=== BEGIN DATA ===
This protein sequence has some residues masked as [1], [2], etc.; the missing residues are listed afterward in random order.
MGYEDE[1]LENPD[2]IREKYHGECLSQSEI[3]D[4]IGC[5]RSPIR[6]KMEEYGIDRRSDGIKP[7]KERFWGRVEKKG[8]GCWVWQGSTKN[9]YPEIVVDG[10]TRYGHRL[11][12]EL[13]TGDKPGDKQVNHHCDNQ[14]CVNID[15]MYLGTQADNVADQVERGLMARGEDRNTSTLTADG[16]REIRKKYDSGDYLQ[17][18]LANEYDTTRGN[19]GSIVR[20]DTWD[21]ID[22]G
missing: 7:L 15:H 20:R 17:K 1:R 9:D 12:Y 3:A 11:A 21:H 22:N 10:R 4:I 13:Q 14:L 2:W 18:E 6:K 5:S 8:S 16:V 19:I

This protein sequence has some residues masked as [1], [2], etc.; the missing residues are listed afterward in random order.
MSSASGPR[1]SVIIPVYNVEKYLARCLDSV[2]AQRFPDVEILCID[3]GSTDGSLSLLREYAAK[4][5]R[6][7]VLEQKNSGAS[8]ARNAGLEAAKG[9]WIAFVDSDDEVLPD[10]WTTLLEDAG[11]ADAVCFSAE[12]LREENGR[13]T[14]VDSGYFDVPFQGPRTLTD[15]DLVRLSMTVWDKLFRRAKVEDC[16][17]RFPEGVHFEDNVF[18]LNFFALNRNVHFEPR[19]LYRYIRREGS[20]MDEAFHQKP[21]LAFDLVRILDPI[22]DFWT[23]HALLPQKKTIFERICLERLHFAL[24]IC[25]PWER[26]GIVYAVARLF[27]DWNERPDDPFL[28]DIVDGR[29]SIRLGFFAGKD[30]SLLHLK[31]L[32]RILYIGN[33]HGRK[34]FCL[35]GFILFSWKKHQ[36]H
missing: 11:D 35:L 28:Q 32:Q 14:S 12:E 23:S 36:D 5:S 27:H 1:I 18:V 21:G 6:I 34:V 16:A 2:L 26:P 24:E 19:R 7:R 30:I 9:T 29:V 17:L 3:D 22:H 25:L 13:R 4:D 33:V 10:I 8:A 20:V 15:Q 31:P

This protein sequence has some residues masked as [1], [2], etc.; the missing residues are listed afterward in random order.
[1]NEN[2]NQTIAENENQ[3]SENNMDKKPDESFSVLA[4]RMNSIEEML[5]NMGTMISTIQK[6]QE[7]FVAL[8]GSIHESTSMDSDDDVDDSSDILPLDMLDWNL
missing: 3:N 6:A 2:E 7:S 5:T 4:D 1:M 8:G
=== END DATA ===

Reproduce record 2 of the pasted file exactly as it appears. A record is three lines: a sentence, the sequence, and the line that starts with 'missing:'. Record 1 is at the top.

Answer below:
This protein sequence has some residues masked as [1], [2], etc.; the missing residues are listed afterward in random order.
MSSASGPR[1]SVIIPVYNVEKYLARCLDSV[2]AQRFPDVEILCID[3]GSTDGSLSLLREYAAK[4][5]R[6][7]VLEQKNSGAS[8]ARNAGLEAAKG[9]WIAFVDSDDEVLPD[10]WTTLLEDAG[11]ADAVCFSAE[12]LREENGR[13]T[14]VDSGYFDVPFQGPRTLTD[15]DLVRLSMTVWDKLFRRAKVEDC[16][17]RFPEGVHFEDNVF[18]LNFFALNRNVHFEPR[19]LYRYIRREGS[20]MDEAFHQKP[21]LAFDLVRILDPI[22]DFWT[23]HALLPQKKTIFERICLERLHFAL[24]IC[25]PWER[26]GIVYAVARLF[27]DWNERPDDPFL[28]DIVDGR[29]SIRLGFFAGKD[30]SLLHLK[31]L[32]RILYIGN[33]HGRK[34]FCL[35]GFILFSWKKHQ[36]H
missing: 11:D 35:L 28:Q 32:Q 14:S 12:E 23:S 36:D 5:S 27:H 1:I 18:V 21:G 6:I 34:V 16:A 2:L 26:P 24:E 19:R 7:R 30:I 9:T 29:V 17:L 3:D 22:H 25:L 13:R 4:D 33:V 10:I 8:A 20:V 15:Q 31:P